Sometimes I would wake up in strange places. Sometimes I would wake up on the bathroom floor. Once I woke up in a bus station downtown after a baseball game, escorted by a kindly police officer to his waiting cruiser and delivered unceremoniously to a detox center in the next city over where I attended college.
Last November before my 20th birthday, I planned on killing myself. I felt I was worth nothing and had no purpose. I didn’t know what to do anymore. I felt as if I were a robot. I was working 80 hours a week and sleeping the rest. I was so lost that I dug myself into a deep well of depression.
At a young age, sporting soccer shorts and a mullet, all I cared about was climbing the next tree and wondering when the new issue of LEGO magazine would arrive at my door. I asked for hot wheels for Christmas and role-played as the boy character for all our childhood adventures. I looked around me, saw my friends and sisters and knew I didn’t fit the mold. My (little) heart ached and wondered, “why am I so different?”, “am I good?”
How much I still struggle to be in control, to know what’s going to happen and predict life. Yet in those quiet moments, He was drawing me into a greater reality. The reality that freedom comes through becoming like children in front of the Lord.
I had just clicked submit when I saw it: “Catohlic.” I felt like someone had slipped an ice cube down my back. I had misspelled the word Catholic on an application to a graduate program. Not just any graduate program, one to study theology.
Sometimes, you never really notice how you or your life are changing in the midst of it all. Gradually, things just become your new normal. But looking back, you can see how quickly things changed. That’s exactly how my love story with Christ has been.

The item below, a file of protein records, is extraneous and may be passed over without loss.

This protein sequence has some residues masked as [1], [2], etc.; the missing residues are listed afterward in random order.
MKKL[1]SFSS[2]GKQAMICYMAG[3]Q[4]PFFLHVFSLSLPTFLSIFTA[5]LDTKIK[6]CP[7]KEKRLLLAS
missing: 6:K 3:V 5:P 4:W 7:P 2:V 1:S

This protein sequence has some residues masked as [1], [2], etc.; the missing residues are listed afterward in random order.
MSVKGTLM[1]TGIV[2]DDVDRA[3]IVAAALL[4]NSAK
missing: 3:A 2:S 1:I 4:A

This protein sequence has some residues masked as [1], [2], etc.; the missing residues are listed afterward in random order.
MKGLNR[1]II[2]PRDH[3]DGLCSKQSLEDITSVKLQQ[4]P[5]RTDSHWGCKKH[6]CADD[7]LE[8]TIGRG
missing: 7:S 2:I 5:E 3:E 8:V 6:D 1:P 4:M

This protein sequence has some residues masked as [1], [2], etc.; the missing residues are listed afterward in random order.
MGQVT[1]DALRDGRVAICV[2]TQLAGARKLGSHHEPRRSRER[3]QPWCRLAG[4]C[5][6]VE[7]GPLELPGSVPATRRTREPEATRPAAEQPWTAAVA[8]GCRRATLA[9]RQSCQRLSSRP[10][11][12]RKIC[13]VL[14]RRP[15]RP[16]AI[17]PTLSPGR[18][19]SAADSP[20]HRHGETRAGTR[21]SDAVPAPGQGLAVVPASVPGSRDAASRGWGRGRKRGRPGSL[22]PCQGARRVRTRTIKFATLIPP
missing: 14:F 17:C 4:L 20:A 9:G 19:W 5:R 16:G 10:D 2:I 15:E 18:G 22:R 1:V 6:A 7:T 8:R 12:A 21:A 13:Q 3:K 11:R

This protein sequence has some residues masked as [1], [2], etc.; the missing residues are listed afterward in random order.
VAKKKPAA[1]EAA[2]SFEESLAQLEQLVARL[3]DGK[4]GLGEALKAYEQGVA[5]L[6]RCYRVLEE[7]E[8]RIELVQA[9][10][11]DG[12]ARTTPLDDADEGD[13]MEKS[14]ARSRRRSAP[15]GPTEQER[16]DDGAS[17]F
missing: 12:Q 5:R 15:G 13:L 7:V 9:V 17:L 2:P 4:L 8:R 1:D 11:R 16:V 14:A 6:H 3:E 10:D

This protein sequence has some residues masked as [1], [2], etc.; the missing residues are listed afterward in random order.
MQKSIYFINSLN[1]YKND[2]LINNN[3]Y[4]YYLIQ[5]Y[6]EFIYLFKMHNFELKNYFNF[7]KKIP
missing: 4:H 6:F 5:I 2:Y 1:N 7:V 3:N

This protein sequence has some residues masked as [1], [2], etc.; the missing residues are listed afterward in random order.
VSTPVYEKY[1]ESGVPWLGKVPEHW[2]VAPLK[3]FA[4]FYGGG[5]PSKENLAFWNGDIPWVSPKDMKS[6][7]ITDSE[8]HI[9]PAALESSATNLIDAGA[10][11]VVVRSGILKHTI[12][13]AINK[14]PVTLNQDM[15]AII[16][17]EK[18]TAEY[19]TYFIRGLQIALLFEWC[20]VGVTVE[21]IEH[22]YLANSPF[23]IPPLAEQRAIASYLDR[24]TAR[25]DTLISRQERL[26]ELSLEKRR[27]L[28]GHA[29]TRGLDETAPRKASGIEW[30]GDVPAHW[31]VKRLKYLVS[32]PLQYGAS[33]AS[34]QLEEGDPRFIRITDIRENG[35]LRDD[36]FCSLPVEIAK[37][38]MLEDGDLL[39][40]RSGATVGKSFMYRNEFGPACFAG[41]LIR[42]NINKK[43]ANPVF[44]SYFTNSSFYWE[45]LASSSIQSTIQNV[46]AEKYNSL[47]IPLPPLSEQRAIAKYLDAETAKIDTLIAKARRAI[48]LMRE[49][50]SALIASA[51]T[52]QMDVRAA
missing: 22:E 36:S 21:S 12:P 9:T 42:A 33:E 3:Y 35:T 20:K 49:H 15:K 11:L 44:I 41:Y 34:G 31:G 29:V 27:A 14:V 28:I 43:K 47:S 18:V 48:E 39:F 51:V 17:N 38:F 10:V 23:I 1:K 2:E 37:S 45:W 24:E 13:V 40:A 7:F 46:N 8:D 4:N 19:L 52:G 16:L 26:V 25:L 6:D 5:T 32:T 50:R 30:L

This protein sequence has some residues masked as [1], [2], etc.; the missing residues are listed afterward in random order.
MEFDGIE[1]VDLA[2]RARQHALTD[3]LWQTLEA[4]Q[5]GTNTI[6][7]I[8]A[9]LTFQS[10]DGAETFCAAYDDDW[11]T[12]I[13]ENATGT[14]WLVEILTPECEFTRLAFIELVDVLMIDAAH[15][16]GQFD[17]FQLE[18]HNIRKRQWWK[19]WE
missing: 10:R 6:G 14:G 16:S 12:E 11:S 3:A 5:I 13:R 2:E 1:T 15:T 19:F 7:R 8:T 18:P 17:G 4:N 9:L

The story of Jesus raising Jarius’ daughter from the dead is one I come back to again and again. …How often I’ve been in the shoes of these angry, grieving family members, and how often I’ve been this little girl, pronounced dead to the world.
As I sat in the Adoration chapel, I tentatively laid out my dreams before God. My hopes for my vocation, my dreams to serve and create, my hopes for life-giving joy. But I was pulling back. I expressed my desire for fulfillment, but I did not dare voice how I hoped they would be molded specifically to my own heart.
I cannot remember a time before anxiety. When I was young, everything had to be just right, and I always had to be in control. As I grew older, the prevailing worry was homework - had I done it perfectly? What if I’d missed something? And then more diabolical fears crept in - and I do mean diabolical in the truest sense of the word. I spent years wrestling with crushing, exhausting, terrifying guilt in my spiritual life.
The intricate design of the female reproductive system whether healthy or unhealthy evoked a sense of sheer awe and splendor. Ladies, we are fearfully and wonderfully made created in the beautiful image and likeness of God.
We must not forget that we are body and soul, and our bodies are a gift from God that we must not squander. It would be like if a friend gave you a beautiful plant for your birthday but you neglected it and let it wither.
I knew Jesus had room for me—he hung out with my crowd, loud mouth recovering know-it-alls trying to figure out how to follow Him. That wasn’t my issue. It was the Church, with its pearls and stained glass, its rules about candle height and liturgical music and specific wordings—that was where I wasn’t sure I was welcome.